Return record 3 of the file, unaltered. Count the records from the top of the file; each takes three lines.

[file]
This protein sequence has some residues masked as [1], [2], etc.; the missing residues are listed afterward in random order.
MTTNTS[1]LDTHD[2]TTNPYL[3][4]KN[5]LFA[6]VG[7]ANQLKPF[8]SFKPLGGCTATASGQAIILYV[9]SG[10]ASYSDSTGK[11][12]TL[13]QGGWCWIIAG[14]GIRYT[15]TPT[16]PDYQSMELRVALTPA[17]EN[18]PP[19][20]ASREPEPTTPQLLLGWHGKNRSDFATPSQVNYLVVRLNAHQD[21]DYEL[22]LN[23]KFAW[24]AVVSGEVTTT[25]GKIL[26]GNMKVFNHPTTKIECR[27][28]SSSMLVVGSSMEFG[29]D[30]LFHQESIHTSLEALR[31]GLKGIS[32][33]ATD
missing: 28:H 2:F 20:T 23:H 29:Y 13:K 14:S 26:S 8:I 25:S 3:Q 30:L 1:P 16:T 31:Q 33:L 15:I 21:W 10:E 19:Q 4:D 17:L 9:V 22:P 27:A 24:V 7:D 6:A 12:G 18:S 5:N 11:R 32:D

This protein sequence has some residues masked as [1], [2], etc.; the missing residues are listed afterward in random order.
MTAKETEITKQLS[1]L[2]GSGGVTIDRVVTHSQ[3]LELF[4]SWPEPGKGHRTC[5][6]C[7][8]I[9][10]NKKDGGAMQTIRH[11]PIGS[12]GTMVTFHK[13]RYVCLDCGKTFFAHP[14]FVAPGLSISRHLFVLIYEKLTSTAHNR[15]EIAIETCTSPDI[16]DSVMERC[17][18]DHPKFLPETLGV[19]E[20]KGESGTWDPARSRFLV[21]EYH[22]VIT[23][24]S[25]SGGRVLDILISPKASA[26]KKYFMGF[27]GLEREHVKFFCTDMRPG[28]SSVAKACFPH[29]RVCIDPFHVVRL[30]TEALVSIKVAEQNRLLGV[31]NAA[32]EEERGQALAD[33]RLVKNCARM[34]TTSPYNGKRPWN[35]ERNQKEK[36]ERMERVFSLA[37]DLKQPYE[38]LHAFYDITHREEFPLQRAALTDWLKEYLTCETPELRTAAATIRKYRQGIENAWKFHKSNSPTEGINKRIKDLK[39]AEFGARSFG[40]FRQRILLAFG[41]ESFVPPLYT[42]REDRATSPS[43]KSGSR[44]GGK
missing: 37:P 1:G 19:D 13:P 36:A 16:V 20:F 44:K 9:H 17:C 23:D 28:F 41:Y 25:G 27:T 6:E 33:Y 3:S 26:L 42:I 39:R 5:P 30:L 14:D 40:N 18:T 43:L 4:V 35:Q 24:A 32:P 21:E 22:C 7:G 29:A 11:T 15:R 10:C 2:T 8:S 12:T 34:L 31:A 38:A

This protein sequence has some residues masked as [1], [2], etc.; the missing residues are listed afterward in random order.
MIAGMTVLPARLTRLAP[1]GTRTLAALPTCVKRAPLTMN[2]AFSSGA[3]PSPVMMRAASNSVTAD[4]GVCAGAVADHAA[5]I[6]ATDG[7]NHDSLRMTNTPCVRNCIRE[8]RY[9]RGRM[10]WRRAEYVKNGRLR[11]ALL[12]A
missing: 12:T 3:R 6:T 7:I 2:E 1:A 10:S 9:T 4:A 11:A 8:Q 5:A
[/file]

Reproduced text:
This protein sequence has some residues masked as [1], [2], etc.; the missing residues are listed afterward in random order.
MIAGMTVLPARLTRLAP[1]GTRTLAALPTCVKRAPLTMN[2]AFSSGA[3]PSPVMMRAASNSVTAD[4]GVCAGAVADHAA[5]I[6]ATDG[7]NHDSLRMTNTPCVRNCIRE[8]RY[9]RGRM[10]WRRAEYVKNGRLR[11]ALL[12]A
missing: 12:T 3:R 6:T 7:I 2:E 1:A 10:S 9:T 4:A 11:A 8:Q 5:A